Hong Kong MTR urged to use high-tech devices to prevent power faults in future
Railway operator tells lawmakers April 10 shutdown caused by loosening of support for overhead cable
Hong Kong’s railway operator was urged to introduce high-tech devices, instead of relying on naked-eye inspections, to immediately detect equipment glitches to avoid major disruptions akin to the drastic power fault on the Kwun Tong line earlier this month.
Lawmakers at the Legislative Council’s railway matters subcommittee meeting made the calls as the MTR Corporation revealed the preliminary investigation findings of the railway network power failure that caused service to be suspended for about two and a half hours.
Road traffic plunged into chaos in east Kowloon on the night of April 10 after a power fault halted MTR trains between Kwun Tong and Kowloon Tong for over two hours, forcing thousands of stranded passengers to join long queues for shuttle buses or other public transport.
At Choi Hung station, passengers were forced to leave a stranded train inside a tunnel and walk along the track after the electricity supply was cut.
MTR operations director Adi Lau Tin-shing said on Friday the shutdown was caused by the loosening of two support components for an overhead cable on the track linking the Kowloon Bay depot and Choi Hung station.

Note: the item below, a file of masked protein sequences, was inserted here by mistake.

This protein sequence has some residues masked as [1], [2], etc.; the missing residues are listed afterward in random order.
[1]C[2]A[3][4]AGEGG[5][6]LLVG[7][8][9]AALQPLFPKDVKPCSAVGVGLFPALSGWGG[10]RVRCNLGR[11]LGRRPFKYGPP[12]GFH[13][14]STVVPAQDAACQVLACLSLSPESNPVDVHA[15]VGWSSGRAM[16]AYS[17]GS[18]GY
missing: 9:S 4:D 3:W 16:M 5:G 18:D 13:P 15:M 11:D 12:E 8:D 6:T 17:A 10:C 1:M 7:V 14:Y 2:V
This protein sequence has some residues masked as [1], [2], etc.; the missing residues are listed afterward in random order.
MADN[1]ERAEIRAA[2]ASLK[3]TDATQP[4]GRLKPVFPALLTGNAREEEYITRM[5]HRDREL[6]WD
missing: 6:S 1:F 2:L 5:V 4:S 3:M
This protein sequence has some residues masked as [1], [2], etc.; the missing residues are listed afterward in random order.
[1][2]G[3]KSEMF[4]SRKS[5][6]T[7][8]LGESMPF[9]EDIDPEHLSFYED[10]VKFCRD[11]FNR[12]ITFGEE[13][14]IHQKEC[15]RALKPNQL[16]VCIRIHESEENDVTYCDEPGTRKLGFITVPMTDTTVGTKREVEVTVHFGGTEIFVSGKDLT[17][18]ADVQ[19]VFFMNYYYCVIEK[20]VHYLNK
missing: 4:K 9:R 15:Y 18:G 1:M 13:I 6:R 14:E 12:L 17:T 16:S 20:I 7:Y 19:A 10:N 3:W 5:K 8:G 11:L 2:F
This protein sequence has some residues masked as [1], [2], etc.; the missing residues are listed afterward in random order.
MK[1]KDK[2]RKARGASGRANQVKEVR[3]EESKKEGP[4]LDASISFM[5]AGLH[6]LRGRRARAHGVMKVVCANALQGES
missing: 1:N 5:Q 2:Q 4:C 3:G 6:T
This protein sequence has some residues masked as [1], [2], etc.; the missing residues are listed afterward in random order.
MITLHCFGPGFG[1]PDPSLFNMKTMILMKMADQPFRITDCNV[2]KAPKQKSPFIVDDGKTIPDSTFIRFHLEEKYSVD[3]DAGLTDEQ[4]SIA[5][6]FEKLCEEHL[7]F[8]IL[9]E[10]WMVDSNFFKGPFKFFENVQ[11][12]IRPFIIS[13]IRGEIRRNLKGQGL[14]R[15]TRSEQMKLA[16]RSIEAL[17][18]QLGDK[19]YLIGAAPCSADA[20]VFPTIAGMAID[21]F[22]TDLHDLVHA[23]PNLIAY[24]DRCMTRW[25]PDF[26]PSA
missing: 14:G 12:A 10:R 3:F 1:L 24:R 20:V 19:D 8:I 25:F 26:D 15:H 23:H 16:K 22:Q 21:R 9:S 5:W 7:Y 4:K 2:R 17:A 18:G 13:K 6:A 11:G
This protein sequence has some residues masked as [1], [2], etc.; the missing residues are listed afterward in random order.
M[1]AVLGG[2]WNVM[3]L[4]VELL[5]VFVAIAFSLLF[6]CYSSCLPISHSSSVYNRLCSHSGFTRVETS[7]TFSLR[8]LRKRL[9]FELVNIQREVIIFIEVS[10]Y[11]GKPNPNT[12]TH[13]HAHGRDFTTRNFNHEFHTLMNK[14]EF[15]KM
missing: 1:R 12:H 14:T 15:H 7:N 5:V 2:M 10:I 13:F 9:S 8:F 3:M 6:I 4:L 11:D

“This result, in a slight displacement of a wire that caused short-circuiting and tripping, triggered the protection system to cut off the power supply at the affected zones,” he told lawmakers.
However, MTR technicians spent more than an hour locating the source of the glitch with naked-eye inspections. Once found, it only took them 10 minutes to fix the affected cable.
Lau said an in-depth investigation would be conducted to find out what went wrong with the loosened components as they usually last for over 40 years. The two faulty devices were installed 22 years ago.
“Actually, just three months before the incident, our maintenance staff already used elevated platforms to inspect the cable section and no irregularity was spotted then,” he said.
Lau assured that another 800 similar support components installed in the railway network were also checked and confirmed to be in good condition.
However, lawmaker Michael Tien Puk-sun questioned whether the railway operator could introduce high-tech devices to immediately detect glitches at the power supply system to avoid relying on naked-eye inspections.
Lau said they would consider this option in the final investigation to be concluded in two months. The MTR Corp already set aside HK$3 million for the disruption, which is to be used for fare concessions.